NLB removes two children’s books after complaint by anti-LGBT group

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The National Library Board took two children’s books considered to be LGBT friendly off  its shelves today.

They are Tango Makes Three and White Swan Express.

This comes after a complaint by Teo Kai Loon, a member of a Facebook group called We Are Against Pink Dot Singapore last week.

The group has 3,356 members.

The NLB’s Assistant Chief Executive, Tay Ai Cheng, said in an email to Teo: “I would like to assure you that NLB takes a strong pro-family stand in selecting books for children.”

Tay added that NLB is cautious in choosing children’s books: “Besides going through the content, we also refer to sypnoses, reviews and other books written by the author.”

Tango Makes Three is a children’s book written by Richard Parnell and Justin Richardson about two male penguins living in a zoo. One day, the zoologist gives the pair a penguin egg to care for. The two male penguins raise their adopted female penguin, who becomes the first penguin to be raised by two males.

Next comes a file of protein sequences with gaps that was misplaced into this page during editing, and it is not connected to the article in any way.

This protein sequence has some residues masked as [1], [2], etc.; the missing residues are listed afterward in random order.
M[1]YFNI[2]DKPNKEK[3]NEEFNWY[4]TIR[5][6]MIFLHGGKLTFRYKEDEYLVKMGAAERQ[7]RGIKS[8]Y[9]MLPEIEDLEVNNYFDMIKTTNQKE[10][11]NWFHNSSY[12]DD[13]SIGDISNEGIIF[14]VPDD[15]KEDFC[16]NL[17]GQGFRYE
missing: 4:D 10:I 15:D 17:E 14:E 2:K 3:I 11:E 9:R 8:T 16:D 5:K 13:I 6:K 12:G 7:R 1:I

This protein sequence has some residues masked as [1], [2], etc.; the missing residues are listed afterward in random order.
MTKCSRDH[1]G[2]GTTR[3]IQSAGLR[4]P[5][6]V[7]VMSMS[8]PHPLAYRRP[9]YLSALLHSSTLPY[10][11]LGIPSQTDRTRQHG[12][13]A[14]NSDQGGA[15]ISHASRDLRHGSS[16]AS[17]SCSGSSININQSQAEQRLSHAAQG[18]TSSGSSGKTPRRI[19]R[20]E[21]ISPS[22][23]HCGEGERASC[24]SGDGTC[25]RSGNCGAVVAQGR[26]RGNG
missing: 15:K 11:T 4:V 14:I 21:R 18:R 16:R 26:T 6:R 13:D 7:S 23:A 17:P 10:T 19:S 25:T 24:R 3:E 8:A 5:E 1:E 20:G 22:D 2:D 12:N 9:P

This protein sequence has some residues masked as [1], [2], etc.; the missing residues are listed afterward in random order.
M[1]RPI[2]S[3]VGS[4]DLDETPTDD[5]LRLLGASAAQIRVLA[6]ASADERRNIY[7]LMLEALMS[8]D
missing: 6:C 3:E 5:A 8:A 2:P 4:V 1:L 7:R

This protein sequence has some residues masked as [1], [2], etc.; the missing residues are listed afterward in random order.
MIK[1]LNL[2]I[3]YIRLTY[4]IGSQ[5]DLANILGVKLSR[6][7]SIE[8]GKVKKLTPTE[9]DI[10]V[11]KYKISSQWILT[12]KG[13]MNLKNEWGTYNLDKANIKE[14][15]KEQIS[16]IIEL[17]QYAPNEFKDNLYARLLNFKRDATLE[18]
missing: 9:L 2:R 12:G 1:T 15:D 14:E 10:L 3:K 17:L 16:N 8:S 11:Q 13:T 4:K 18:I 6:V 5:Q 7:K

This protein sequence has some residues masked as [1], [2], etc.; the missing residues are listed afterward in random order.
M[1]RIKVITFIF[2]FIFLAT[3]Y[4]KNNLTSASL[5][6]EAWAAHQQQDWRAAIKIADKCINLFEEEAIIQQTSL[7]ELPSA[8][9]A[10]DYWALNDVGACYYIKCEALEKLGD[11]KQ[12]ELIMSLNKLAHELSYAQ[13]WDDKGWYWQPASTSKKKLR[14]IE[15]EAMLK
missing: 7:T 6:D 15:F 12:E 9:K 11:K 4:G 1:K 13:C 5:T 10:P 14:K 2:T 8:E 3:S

The New York Public Library said in 2013: “Tango challenged some Americans’ ideas and assumptions about homosexuality, age-appropriateness of the material, and raised the thorny question about what makes a family.”

White Swan Express by Jean Davies Okimoto and Elaine Oak chronicles the journey of four families. One family has two mothers and another has a single mum.

Both books do not depict the traditional family household, and this was the concern raised by Teo.

Tay, who is also the Chief Librarian of the Public Library Service Group, said in her letter the library will review and remove books that have content that is in conflict with NLB’s pro-family stand.

But Tay said the library collection has over five million books and it would not be easy to sieve through every book to make sure that they adhere to NLB’s policy.

At Bishan National Library, some 5 out of 10 said they are indifferent to having such books in the libraries.

“I don’t want to discriminate. I’ve not seen these books before. I don’t think there is a lot of them,” said David, 20, a university student.

On the other hand, another five out 10 visitors polled for their views said they prefer the books removed.

“Because of my values that are more pro-family, I’ll question why they are there,” said Lee, 42, who works near Bishan.